Map of Northern South America 1730 – Historical Map “Carte de la Terre Ferme du Perou, du Bresil et du Pays des Amazones, Dressee sur les Descriptions de Herrera…”, Delisle/Covens & Mortier This handsome and important map of the northern part of South America is filled with information and notations speculating […]
Map of Olinda – Brazil 1640 – Historical Map “[Povo [with] Villa d Olinda d Pernambuco]”, Commelin, Isaac These splendid views illustrate the Dutch attack on the Portuguese city of Olinda in 1630. Throughout most of the seventeenth century Portugal and Holland had a commercial agreement in which the Portuguese colonies […]
Map of South America – East Coast Brazil Ilha Grande & Sapetiba Bays 1884 Handsome, large-scale sea chart of the region just west of Rio de Janeiro. Complete with soundings, anchorages, and navigational hazards. At bottom is a view of Ilha Grande and Eastern Passage. The chart was first drawn […]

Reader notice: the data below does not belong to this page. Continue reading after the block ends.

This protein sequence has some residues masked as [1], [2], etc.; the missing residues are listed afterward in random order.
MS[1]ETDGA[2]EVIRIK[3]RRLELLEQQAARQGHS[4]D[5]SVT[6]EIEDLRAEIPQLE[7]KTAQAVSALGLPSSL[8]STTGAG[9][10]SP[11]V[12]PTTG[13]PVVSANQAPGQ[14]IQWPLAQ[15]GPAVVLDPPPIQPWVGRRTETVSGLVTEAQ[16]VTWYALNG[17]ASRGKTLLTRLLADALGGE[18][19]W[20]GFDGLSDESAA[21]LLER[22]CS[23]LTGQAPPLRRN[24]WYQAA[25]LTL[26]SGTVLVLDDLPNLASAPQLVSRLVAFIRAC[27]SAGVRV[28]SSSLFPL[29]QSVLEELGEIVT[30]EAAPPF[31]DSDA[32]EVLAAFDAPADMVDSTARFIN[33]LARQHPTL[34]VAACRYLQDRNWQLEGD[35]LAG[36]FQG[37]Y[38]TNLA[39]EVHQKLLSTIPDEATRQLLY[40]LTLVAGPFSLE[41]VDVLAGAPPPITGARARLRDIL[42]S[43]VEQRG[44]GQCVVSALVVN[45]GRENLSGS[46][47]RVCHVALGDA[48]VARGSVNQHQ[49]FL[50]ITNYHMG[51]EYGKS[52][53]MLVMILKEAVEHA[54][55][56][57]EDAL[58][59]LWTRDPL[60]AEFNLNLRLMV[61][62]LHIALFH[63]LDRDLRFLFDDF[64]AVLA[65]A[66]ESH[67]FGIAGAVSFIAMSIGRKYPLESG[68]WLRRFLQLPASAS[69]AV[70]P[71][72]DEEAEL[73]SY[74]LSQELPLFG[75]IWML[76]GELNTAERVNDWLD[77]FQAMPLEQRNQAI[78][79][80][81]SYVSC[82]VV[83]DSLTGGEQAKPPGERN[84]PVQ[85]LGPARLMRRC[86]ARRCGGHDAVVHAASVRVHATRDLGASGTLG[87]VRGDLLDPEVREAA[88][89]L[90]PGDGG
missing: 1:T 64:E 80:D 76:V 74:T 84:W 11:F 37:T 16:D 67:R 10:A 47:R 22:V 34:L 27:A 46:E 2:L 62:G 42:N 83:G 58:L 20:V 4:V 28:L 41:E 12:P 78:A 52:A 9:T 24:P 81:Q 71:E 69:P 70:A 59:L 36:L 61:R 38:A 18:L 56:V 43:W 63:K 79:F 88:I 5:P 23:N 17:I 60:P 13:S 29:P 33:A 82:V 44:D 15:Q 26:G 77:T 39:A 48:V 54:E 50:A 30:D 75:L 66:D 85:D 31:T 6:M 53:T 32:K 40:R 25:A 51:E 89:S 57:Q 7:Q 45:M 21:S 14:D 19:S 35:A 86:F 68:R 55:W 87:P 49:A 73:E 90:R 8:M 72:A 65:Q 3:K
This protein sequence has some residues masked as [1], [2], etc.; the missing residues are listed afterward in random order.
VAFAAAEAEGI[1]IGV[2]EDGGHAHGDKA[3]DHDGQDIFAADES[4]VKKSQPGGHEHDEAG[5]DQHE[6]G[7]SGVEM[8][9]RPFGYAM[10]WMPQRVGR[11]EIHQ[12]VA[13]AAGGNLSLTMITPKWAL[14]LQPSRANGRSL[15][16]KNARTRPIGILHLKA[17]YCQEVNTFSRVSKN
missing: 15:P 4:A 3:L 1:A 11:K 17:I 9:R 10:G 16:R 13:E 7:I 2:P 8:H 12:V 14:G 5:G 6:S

Map of Brazil 1823 – Historical Map A detailed map of Brazil depicting cities, regions, mountains, and the extensive river system. Lucas’ General Atlas is known as one of the finest general atlases produced in the U.S. at the time, due to the high quality paper, superior engraving quality, and attractive coloring […]
Map of Brazil 1832 – The London Atlas of Universal Geography – Historical Map “Brazil”, Arrowsmith, John This map of Brazil is dense with detail. It divides the country into provinces and names towns and cities, rivers, natives, and more. Portuguese, English, Dutch, and French Guyana appear north of Brazil. Portions […]
The historical maps show the evolution and territorial expansion of Brazil and the Western Hemisphere from the discovery to the independence of Brazil. Learn about the historical facts that made Brazil emerge from a continental archipelago. When Pedro Álvares Cabral landed on the coast of the land that would become […]
Fort Nassau – Pernambuco – Brazil 1671 – De Nieuwe en Onbekende Weereld “Arx Nassovii”, Montanus, Arnoldus Montanus’ work was perhaps the greatest illustrated book on the New World produced in the seventeenth century. It contained over one hundred beautifully engraved plates, views, and maps of North and South America. The […]